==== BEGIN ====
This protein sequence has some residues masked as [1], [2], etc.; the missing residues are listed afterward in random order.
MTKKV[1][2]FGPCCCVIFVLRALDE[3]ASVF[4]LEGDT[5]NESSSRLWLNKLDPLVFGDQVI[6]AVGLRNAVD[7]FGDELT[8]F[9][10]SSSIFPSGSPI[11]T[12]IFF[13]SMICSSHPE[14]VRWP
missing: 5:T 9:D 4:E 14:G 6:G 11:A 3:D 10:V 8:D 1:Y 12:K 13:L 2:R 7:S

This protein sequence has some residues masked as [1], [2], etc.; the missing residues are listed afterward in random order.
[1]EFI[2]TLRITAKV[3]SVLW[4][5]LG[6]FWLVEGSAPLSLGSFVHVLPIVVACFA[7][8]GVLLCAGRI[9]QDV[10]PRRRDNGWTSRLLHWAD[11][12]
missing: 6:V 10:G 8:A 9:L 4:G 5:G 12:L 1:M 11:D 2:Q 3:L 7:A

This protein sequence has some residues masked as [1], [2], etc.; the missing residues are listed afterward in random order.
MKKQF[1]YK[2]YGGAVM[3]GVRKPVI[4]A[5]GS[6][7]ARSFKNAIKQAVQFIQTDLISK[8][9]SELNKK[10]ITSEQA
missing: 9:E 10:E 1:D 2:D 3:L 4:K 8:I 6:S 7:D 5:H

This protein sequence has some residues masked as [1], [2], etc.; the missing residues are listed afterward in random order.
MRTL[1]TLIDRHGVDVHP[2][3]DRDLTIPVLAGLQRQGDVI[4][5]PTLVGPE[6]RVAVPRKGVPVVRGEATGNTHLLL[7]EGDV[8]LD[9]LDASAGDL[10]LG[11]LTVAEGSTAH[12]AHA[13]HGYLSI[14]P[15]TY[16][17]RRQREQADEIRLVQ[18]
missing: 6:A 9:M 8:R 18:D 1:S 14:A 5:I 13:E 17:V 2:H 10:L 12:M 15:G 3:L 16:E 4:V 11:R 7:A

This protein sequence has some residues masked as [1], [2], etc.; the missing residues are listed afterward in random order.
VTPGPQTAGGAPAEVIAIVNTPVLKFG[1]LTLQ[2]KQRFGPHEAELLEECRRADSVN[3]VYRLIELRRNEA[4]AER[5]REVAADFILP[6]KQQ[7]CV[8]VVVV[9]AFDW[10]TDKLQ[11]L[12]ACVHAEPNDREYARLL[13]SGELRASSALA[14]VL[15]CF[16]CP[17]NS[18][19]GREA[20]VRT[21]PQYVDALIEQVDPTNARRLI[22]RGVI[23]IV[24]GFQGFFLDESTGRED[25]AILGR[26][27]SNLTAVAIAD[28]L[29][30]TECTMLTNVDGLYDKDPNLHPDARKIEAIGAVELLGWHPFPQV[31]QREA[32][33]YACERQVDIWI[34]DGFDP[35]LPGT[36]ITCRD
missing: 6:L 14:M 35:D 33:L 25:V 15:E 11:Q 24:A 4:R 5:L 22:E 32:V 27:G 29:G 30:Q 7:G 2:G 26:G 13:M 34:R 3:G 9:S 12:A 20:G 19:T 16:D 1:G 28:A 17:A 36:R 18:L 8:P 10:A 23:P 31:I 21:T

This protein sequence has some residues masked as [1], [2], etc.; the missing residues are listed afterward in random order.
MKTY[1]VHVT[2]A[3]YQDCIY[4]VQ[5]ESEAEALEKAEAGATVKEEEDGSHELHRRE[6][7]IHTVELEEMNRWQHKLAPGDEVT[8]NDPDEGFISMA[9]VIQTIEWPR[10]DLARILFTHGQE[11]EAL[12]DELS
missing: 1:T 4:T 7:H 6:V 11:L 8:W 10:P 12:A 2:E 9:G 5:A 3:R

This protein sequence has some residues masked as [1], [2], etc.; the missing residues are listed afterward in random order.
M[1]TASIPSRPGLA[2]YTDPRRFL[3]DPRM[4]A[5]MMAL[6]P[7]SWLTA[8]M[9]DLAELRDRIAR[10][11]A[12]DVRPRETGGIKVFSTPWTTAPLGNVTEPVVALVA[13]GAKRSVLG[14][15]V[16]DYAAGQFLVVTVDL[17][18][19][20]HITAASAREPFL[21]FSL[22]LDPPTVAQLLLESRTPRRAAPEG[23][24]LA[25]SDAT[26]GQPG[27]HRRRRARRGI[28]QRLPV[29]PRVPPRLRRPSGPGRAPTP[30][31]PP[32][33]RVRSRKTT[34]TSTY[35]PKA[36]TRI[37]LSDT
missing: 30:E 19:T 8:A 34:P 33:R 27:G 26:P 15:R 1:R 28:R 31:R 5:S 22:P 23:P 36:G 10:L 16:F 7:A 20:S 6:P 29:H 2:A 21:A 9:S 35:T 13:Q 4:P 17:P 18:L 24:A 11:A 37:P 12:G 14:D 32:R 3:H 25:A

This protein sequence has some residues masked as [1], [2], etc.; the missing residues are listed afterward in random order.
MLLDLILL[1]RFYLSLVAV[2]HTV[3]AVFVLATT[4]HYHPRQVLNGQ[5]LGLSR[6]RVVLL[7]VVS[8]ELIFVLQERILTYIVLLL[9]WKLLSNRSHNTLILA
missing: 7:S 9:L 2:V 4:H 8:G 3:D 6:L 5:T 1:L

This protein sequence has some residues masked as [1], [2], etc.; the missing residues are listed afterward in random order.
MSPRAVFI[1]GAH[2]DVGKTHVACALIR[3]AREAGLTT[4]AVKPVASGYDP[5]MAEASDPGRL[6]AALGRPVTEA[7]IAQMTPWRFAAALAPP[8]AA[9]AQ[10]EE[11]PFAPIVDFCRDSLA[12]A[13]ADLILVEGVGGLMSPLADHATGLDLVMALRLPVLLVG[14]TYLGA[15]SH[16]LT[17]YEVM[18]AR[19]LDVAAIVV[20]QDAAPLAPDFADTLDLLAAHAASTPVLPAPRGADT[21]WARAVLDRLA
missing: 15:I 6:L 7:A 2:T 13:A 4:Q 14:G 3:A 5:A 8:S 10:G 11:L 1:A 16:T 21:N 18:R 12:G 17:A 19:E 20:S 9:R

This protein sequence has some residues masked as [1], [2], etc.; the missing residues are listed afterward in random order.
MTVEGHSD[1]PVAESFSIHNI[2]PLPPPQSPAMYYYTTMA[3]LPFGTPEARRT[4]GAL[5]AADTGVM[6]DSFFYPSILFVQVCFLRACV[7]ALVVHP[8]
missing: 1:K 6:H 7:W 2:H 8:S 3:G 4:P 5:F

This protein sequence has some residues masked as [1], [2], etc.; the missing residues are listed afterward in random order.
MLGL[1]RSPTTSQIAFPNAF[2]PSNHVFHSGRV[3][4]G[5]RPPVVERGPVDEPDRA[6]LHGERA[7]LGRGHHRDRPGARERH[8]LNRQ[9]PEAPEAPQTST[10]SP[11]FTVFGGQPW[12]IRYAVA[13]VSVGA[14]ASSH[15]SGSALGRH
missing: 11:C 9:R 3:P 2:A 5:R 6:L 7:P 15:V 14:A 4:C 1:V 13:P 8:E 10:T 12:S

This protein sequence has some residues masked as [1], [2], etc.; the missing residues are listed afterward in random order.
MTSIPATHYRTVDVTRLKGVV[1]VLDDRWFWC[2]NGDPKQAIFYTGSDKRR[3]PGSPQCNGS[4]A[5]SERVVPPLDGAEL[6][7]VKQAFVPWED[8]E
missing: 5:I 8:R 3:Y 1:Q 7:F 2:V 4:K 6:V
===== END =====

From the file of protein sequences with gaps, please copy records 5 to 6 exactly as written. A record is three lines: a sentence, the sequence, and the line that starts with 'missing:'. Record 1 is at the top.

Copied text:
This protein sequence has some residues masked as [1], [2], etc.; the missing residues are listed afterward in random order.
VTPGPQTAGGAPAEVIAIVNTPVLKFG[1]LTLQ[2]KQRFGPHEAELLEECRRADSVN[3]VYRLIELRRNEA[4]AER[5]REVAADFILP[6]KQQ[7]CV[8]VVVV[9]AFDW[10]TDKLQ[11]L[12]ACVHAEPNDREYARLL[13]SGELRASSALA[14]VL[15]CF[16]CP[17]NS[18][19]GREA[20]VRT[21]PQYVDALIEQVDPTNARRLI[22]RGVI[23]IV[24]GFQGFFLDESTGRED[25]AILGR[26][27]SNLTAVAIAD[28]L[29][30]TECTMLTNVDGLYDKDPNLHPDARKIEAIGAVELLGWHPFPQV[31]QREA[32][33]YACERQVDIWI[34]DGFDP[35]LPGT[36]ITCRD
missing: 6:L 14:M 35:D 33:L 25:V 15:E 11:Q 24:A 4:R 5:L 22:E 32:V 27:G 29:G 30:Q 7:G 2:G 26:G 13:M 34:R 3:G 9:S 12:A 20:G 19:T 16:D 1:G 28:A 17:A 36:R 18:L 8:P 10:A 23:P 31:I 21:T

This protein sequence has some residues masked as [1], [2], etc.; the missing residues are listed afterward in random order.
MKTY[1]VHVT[2]A[3]YQDCIY[4]VQ[5]ESEAEALEKAEAGATVKEEEDGSHELHRRE[6][7]IHTVELEEMNRWQHKLAPGDEVT[8]NDPDEGFISMA[9]VIQTIEWPR[10]DLARILFTHGQE[11]EAL[12]DELS
missing: 1:T 4:T 7:H 6:V 11:L 8:W 10:P 12:A 2:E 9:G 5:A 3:R